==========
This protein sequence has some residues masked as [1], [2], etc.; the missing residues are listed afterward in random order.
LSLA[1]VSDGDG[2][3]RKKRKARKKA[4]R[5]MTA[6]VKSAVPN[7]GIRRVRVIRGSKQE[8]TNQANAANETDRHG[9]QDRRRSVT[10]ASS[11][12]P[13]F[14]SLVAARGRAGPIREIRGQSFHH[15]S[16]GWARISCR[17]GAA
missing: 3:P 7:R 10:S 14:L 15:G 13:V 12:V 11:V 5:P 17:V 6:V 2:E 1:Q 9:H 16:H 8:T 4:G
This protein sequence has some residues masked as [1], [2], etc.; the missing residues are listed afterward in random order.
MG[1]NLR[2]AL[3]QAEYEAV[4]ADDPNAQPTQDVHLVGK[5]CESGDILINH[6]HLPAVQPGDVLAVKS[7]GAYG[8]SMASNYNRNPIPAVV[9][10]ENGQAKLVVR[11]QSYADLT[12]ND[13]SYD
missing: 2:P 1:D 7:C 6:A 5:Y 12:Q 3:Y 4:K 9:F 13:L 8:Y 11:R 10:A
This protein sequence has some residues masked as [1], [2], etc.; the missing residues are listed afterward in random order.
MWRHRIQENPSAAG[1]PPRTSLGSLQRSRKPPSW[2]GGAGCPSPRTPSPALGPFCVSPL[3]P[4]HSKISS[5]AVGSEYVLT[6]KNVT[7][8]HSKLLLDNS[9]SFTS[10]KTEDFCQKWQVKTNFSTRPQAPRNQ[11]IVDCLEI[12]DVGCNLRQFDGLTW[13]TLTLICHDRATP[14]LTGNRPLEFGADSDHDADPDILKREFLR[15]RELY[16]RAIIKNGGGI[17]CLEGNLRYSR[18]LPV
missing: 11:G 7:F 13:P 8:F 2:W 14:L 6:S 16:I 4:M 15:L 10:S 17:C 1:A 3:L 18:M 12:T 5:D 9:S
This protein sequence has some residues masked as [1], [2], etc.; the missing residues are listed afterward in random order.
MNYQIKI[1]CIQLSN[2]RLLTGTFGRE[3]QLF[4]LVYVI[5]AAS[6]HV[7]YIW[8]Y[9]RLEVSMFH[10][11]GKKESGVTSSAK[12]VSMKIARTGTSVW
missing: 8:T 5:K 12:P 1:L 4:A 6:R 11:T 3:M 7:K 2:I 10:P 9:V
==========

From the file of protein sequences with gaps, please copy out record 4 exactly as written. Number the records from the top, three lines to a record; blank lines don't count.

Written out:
This protein sequence has some residues masked as [1], [2], etc.; the missing residues are listed afterward in random order.
MNYQIKI[1]CIQLSN[2]RLLTGTFGRE[3]QLF[4]LVYVI[5]AAS[6]HV[7]YIW[8]Y[9]RLEVSMFH[10][11]GKKESGVTSSAK[12]VSMKIARTGTSVW
missing: 8:T 5:K 12:P 1:L 4:A 6:R 11:T 3:M 7:K 2:I 10:P 9:V